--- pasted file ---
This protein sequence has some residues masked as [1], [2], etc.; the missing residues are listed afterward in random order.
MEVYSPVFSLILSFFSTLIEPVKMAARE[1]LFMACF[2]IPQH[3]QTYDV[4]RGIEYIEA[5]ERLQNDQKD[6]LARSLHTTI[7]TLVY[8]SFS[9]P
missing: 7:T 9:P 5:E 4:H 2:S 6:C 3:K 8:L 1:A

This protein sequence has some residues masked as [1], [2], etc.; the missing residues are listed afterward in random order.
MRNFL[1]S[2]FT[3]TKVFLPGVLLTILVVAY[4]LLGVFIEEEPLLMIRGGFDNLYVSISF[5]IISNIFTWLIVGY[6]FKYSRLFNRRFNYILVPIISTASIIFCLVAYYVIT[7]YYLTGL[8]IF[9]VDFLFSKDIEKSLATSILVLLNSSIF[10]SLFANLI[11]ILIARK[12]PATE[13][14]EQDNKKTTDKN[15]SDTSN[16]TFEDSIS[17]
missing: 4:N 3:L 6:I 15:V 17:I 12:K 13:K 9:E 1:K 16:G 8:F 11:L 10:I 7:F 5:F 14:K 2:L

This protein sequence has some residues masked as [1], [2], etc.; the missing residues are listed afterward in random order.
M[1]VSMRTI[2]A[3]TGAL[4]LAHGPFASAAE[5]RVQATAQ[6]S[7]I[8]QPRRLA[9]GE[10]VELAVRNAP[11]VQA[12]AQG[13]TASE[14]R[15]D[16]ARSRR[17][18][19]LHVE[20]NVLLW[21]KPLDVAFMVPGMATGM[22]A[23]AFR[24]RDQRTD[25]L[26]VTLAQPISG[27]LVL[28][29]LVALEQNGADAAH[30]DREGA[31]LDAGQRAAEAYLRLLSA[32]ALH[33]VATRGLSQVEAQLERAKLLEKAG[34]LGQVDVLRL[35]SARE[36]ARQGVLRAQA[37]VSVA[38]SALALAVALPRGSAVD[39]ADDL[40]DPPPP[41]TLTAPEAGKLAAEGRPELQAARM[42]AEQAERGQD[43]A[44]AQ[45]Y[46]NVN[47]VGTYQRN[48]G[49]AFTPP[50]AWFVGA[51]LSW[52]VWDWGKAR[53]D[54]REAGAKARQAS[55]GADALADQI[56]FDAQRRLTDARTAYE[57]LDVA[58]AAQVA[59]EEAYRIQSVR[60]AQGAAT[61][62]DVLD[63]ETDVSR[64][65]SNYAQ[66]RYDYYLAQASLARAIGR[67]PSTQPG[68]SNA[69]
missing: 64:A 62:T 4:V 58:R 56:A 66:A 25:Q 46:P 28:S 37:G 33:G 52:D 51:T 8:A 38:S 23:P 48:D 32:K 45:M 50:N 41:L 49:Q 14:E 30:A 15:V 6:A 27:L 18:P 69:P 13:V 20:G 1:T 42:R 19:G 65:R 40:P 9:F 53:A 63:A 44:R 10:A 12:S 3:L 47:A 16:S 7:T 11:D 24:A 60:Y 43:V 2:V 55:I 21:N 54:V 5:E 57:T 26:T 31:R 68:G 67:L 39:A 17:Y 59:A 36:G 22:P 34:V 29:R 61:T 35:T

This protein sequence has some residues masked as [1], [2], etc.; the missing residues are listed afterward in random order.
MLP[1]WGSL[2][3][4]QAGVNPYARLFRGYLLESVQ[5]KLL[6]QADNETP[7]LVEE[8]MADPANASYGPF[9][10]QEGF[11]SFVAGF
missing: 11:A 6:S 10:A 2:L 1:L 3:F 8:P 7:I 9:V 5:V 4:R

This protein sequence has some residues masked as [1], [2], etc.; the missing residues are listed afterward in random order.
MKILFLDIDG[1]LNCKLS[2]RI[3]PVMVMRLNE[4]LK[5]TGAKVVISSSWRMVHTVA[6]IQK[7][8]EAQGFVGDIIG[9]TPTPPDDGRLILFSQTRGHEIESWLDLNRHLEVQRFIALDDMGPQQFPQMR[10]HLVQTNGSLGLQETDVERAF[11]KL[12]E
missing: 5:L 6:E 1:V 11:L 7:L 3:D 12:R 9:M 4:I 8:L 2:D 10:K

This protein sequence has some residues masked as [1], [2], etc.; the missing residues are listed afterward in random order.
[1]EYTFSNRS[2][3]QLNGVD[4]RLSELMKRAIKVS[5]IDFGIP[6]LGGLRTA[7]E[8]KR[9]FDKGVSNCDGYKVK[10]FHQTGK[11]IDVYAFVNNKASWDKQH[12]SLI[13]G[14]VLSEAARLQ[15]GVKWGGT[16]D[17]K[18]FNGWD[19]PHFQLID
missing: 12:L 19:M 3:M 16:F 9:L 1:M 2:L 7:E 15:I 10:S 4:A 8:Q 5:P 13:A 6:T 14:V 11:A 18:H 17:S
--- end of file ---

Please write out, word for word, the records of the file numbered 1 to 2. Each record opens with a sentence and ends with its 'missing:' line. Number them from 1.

This protein sequence has some residues masked as [1], [2], etc.; the missing residues are listed afterward in random order.
MEVYSPVFSLILSFFSTLIEPVKMAARE[1]LFMACF[2]IPQH[3]QTYDV[4]RGIEYIEA[5]ERLQNDQKD[6]LARSLHTTI[7]TLVY[8]SFS[9]P
missing: 7:T 9:P 5:E 4:H 2:S 6:C 3:K 8:L 1:A

This protein sequence has some residues masked as [1], [2], etc.; the missing residues are listed afterward in random order.
MRNFL[1]S[2]FT[3]TKVFLPGVLLTILVVAY[4]LLGVFIEEEPLLMIRGGFDNLYVSISF[5]IISNIFTWLIVGY[6]FKYSRLFNRRFNYILVPIISTASIIFCLVAYYVIT[7]YYLTGL[8]IF[9]VDFLFSKDIEKSLATSILVLLNSSIF[10]SLFANLI[11]ILIARK[12]PATE[13][14]EQDNKKTTDKN[15]SDTSN[16]TFEDSIS[17]
missing: 4:N 3:L 6:I 15:V 17:I 12:K 13:K 9:E 1:K 16:G 8:F 11:L 10:I 7:F 5:F 14:K 2:L